FOUR CHARGED OVER DAMAGE TO COLSTON STATUE IN BRISTOL
Four people have been charged with criminal damage after the toppling of a statue of the slave trader Edward Colston in Bristol in June this year.
The bronze memorial to Colston, a 17th-century slave merchant, was pulled down during a Black Lives Matter protest on 7 June and was rolled into the water at Bristol harbour. It was recovered by Bristol city council, and the cost of the damage to the statue amounted to about £3,750.
No arrests were made at the time, but Avon and Somerset police investigated. The CPS said on Wednesday it had authorised charges following a review of a file of evidence from the force.
A spokesman said: “The Crown Prosecution Service reminds all concerned that criminal proceedings against all four are now active and that they have the right to a fair trial. It is extremely important there should be no reporting, commentary or sharing of information online which could in any way prejudice these proceedings.”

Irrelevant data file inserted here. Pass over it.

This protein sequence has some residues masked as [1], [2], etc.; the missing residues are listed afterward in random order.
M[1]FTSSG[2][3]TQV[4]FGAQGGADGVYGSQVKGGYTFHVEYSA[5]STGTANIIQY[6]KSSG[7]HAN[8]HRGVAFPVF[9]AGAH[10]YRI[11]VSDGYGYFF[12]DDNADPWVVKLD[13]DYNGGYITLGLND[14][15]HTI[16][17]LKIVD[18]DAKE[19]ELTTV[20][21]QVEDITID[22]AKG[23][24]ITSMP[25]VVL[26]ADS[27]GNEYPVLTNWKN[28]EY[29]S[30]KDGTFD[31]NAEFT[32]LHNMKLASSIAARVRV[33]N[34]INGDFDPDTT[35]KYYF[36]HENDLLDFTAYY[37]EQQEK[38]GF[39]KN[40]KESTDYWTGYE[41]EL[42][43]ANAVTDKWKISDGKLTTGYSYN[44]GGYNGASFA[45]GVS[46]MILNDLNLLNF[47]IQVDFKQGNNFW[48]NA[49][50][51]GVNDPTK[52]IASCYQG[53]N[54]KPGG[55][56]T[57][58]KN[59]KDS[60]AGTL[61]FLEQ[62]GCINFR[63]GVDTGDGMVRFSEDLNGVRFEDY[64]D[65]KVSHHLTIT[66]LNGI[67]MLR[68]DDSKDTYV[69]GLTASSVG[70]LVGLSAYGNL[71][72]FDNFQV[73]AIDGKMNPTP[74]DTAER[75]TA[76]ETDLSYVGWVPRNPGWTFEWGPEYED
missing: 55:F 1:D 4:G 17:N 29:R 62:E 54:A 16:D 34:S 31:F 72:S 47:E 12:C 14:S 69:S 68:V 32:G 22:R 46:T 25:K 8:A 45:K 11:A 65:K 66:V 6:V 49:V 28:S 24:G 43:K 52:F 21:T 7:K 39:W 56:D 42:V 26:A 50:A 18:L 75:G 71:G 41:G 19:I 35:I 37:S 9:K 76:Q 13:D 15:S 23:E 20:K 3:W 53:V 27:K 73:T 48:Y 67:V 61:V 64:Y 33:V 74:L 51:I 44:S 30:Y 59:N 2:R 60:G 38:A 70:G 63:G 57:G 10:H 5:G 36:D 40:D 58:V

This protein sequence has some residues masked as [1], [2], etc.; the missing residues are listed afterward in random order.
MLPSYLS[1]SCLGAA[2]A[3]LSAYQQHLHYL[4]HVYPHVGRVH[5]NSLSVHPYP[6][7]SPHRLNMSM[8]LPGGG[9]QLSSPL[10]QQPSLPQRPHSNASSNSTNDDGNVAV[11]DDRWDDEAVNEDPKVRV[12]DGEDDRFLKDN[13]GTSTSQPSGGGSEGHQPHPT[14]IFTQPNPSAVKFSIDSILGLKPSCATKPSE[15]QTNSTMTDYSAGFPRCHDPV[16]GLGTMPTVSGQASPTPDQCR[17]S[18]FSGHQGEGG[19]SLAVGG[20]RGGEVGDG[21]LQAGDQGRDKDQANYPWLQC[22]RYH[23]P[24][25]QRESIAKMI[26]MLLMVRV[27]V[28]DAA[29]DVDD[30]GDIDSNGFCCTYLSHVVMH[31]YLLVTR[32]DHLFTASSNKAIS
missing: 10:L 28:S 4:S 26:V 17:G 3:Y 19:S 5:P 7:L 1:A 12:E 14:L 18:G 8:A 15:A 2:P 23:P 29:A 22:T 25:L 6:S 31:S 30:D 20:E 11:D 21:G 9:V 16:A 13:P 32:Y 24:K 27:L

The bronze statue, which had stood in Colston Avenue since 1895, had long been a focal point for public anger at the continued commemoration of people who had been involved in the city’s slave trade. A petition for its removal had gained thousands of signatures.
The toppling of the Colston statue came in the midst of debate over historic monuments and statues in the UK and elsewhere in the world, sparked by the Black Lives Matter protests in the wake of the police killing of George Floyd in the US.
Belgian authorities in Antwerp took down a statue of Leopold II after it was set on fire and daubed with paint, and there have been numerous petitions and campaigns across the globe to remove other statues linked to racism and colonialism.
The plinth on which Colston’s statue stood is now empty, after being briefly occupied by other installations over the past few months.
Source: The Guardian, Jessica Murray, Wednesday 9 December 2020